A drug derived from fish oil cut the rate of cardiovascular problems, including heart attacks and strokes, by 25%, a result that will likely transform the fortunes of its maker, Amarin Pharmaceuticals, and upend decades of thinking about cardiovascular disease.
“What??!!! Fantastic! Wow!” said Sekar Kathiresan, a cardiologist who is director of the Cardiovascular Disease Initiative at the Broad Institute and the Center for Genomic Medicine at Massachusetts General Hospital. “That’s awesome! Such great news for patients!”
John F. Thero, Amarin’s president and chief executive, said in a prepared statement that the company is “delighted” with the results, which he said “could lead to a new paradigm in treatment to further reduce the significant cardiovascular risk that remains in millions of patients” whose cholesterol is controlled, but whose levels of another risk marker, triglycerides, are high.
Amarin’s drug, Vascepa, is already approved by the Food and Drug Administration to cut triglycerides in patients in whom levels have risen above 500 milligrams per deciliter, triple normal. But there had been skepticism regarding whether it would provide a benefit in heart disease, because other fish oil pills had used much lower doses and because it has proved difficult for any drug significantly to reduce the risk of heart attacks and strokes when given on top of cholesterol-lowering medicines, which are already very effective.
But the results from the 8,179-patient study, reported in a press release with few details, seem to leave little doubt that the effect of the drug was substantial in people who had high triglycerides (median triglyceride levels in the study were 219 mg/dL, 50% more than normal) and had either had previous cardiovascular problems, such as a heart attack or stroke, or had diabetes and another risk factor for heart disease.
Patients who received four grams of Vascepa had a 25% lower risk of a cardiovascular problem, defined as a heart attack, a stroke, a heart procedure to open a clogged artery, or chest pain requiring a hospitalization, compared to those who received a placebo. (Half the patients received Vascepa, and half a placebo made of mineral oil.) The result was highly statistically significant, with a p value of less than 0.001. (A result is considered significant if this statistic is less than 0.05).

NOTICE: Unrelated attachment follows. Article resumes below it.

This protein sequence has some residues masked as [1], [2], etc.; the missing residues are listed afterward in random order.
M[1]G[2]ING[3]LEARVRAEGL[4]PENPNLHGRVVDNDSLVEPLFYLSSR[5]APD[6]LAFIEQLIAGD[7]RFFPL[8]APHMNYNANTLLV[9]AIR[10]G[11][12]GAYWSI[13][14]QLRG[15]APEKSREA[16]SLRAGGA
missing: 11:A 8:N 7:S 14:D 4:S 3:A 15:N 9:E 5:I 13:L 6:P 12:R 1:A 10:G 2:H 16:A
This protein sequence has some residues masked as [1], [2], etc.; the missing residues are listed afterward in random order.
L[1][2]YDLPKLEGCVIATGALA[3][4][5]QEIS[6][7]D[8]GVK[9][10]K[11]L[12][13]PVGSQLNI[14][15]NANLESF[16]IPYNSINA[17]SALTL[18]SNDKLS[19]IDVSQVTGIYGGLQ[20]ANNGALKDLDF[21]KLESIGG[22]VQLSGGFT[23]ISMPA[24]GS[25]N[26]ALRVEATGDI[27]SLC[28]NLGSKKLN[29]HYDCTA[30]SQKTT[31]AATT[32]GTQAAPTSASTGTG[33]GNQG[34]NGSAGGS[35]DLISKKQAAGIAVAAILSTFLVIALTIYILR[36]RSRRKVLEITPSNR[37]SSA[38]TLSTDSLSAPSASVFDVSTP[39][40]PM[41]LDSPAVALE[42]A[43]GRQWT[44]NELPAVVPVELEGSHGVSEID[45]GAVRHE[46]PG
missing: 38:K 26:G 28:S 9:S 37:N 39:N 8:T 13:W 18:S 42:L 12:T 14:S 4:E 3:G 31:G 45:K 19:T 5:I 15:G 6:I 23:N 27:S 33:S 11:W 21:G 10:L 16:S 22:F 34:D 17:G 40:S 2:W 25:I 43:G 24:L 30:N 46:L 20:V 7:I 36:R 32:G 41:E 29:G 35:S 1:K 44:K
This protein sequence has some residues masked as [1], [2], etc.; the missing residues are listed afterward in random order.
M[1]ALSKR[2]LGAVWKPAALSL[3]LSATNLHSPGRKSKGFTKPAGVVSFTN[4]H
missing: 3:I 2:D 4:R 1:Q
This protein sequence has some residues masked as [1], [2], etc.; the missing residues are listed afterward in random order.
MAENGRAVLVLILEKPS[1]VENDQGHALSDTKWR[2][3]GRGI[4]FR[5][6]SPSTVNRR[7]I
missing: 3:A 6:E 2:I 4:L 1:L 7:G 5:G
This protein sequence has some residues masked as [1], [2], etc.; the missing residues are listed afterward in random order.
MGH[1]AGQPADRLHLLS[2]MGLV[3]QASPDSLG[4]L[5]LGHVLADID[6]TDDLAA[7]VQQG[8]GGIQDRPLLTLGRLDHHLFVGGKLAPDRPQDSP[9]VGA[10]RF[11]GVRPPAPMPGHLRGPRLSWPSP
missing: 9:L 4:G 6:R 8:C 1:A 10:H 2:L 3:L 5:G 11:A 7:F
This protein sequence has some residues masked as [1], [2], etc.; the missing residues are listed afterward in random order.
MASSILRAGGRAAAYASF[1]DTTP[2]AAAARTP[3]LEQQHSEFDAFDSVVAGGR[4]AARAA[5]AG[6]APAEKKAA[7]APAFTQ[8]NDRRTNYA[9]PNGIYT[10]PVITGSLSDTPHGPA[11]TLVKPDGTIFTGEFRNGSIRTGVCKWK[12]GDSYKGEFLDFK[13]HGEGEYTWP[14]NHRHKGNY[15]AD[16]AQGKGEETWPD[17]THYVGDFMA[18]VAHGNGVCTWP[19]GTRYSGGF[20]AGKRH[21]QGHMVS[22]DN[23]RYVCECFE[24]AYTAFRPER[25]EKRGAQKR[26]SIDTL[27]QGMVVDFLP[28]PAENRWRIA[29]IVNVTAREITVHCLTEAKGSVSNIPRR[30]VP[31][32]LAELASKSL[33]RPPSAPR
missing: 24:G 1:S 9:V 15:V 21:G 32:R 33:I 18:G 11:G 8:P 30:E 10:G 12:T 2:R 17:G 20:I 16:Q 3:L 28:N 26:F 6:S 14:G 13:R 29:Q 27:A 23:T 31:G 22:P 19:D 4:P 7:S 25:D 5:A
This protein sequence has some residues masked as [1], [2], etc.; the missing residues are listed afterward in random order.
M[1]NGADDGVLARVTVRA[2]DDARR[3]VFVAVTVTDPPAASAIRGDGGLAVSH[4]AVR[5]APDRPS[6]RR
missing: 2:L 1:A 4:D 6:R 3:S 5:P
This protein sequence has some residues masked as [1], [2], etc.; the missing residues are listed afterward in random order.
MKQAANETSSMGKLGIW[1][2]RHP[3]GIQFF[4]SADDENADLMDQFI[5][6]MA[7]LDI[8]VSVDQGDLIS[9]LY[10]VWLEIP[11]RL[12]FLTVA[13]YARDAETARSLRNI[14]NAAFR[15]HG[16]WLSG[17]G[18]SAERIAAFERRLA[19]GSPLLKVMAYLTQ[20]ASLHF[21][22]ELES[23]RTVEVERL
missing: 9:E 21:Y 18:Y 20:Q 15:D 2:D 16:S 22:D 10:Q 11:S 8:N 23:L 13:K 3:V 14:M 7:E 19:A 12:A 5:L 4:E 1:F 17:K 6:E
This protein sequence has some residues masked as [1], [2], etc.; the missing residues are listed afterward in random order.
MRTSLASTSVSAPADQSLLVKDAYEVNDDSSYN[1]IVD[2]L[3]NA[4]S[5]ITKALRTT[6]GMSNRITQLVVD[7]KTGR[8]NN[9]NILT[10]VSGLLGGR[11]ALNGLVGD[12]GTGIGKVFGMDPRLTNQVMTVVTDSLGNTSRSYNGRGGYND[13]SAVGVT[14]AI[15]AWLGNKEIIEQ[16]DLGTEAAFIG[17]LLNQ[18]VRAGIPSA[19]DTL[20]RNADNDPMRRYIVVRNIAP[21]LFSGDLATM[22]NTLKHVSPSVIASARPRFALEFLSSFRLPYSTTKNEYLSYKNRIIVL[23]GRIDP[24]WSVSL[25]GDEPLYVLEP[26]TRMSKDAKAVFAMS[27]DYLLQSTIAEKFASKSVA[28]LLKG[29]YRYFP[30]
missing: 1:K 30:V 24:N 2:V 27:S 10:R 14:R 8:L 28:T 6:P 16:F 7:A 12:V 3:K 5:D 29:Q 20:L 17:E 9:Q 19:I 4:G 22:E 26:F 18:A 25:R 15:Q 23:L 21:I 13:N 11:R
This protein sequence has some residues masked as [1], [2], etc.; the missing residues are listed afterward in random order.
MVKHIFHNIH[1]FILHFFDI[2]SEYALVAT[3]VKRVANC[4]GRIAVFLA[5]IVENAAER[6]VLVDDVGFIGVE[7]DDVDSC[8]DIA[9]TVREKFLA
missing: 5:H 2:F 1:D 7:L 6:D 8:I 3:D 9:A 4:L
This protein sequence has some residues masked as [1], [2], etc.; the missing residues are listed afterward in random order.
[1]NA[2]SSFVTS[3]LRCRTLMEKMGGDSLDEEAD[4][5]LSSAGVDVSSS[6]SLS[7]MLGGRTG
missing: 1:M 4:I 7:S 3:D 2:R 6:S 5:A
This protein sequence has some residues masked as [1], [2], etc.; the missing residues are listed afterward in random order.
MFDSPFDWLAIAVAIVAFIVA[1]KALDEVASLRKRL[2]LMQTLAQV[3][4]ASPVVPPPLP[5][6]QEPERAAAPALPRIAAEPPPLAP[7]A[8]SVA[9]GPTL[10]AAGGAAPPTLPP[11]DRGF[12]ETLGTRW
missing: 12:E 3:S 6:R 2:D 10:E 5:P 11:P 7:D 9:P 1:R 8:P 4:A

Doctors will need to see full results, which are being presented at the annual meeting of the American Heart Association in November, to make final judgements about the data. But the magnitude of the results, along with their high level of statistical significance, are likely to quell criticism. For instance, one concern was that the mineral oil placebo might interfere with the effectiveness of cholesterol-lowering medicines in the placebo group. But even if it exists, that effect is “not likely to be large enough to negate the results of the study,” says Steven Nissen of the Cleveland Clinic, who is running a study of a rival fish-oil-derived drug for AstraZeneca.
There are several reasons that Vascepa might have outperformed studies of traditional fish oil, which have had mostly negative results in large clinical trials. Vascepa used a much larger dose. Even studies that have used a prescription product, GlaxoSmithKline’s Lovaza, have mostly used a one-gram dose. But Vascepa is also different from Lovaza and over-the-counter fish oil pills because it is made of a purified component of fish oil called eicosapentaenoic acid, or EPA. In previous clinical trials, EPA cuts triglycerides by a third compared to placebo, without increasing levels of LDL, the so-called “bad cholesterol,” which other fish oil products can do. The most important reason, though, may be that Amarin chose to test its product only in people who had high triglycerides.
“We may have had it backwards for the past 30 years,” says Kathiresan. For years, researchers were infatuated with another blood test, for “good cholesterol” or high-density lipoprotein, called HDL. The idea was that HDL somehow protected people against heart attacks. “In medical school, we were taught to pay attention to HDL and ignore triglycerides,” says Ethan Weiss, a cardiologist at UC-San Francisco.
Drug companies including Pfizer, Roche, and Merck spent literally billions of dollars testing medicines that were supposed to boost HDL. None of them worked. Meanwhile, there were hints of effectiveness from triglyceride-lowering drugs, but they were not considered conclusive. But studies of human genetics started recently started to show a very different picture. Scientists started to look at mutations that lowered HDL, and also those that raised triglycerides. The approach showed little direct connection between HDL levels and heart disease. But they did show a link with triglycerides. A recent study, presented by Brian Ference of the University of Cambridge at the annual meeting of the European Society of Cardiology, used genetics to put the blame on another protein, ApoB, which can be involved in both high triglycerides and high LDL.
If the Amarin results hold up, and if they are repeated with AstraZeneca’s study of its own fish-oil derived drug, they are likely to bolster the strategy of using genetics to decide what new medicines to invent and develop. The strategy is already in favor at companies including Regeneron, GlaxoSmithKline, and Amgen. But it could become more and more important now.
In the meantime, Amarin shareholders are likely to be pleased by a blowout result. The full presentation of the results is scheduled for 2:16 p.m. on November in Chicago at the AHA meeting.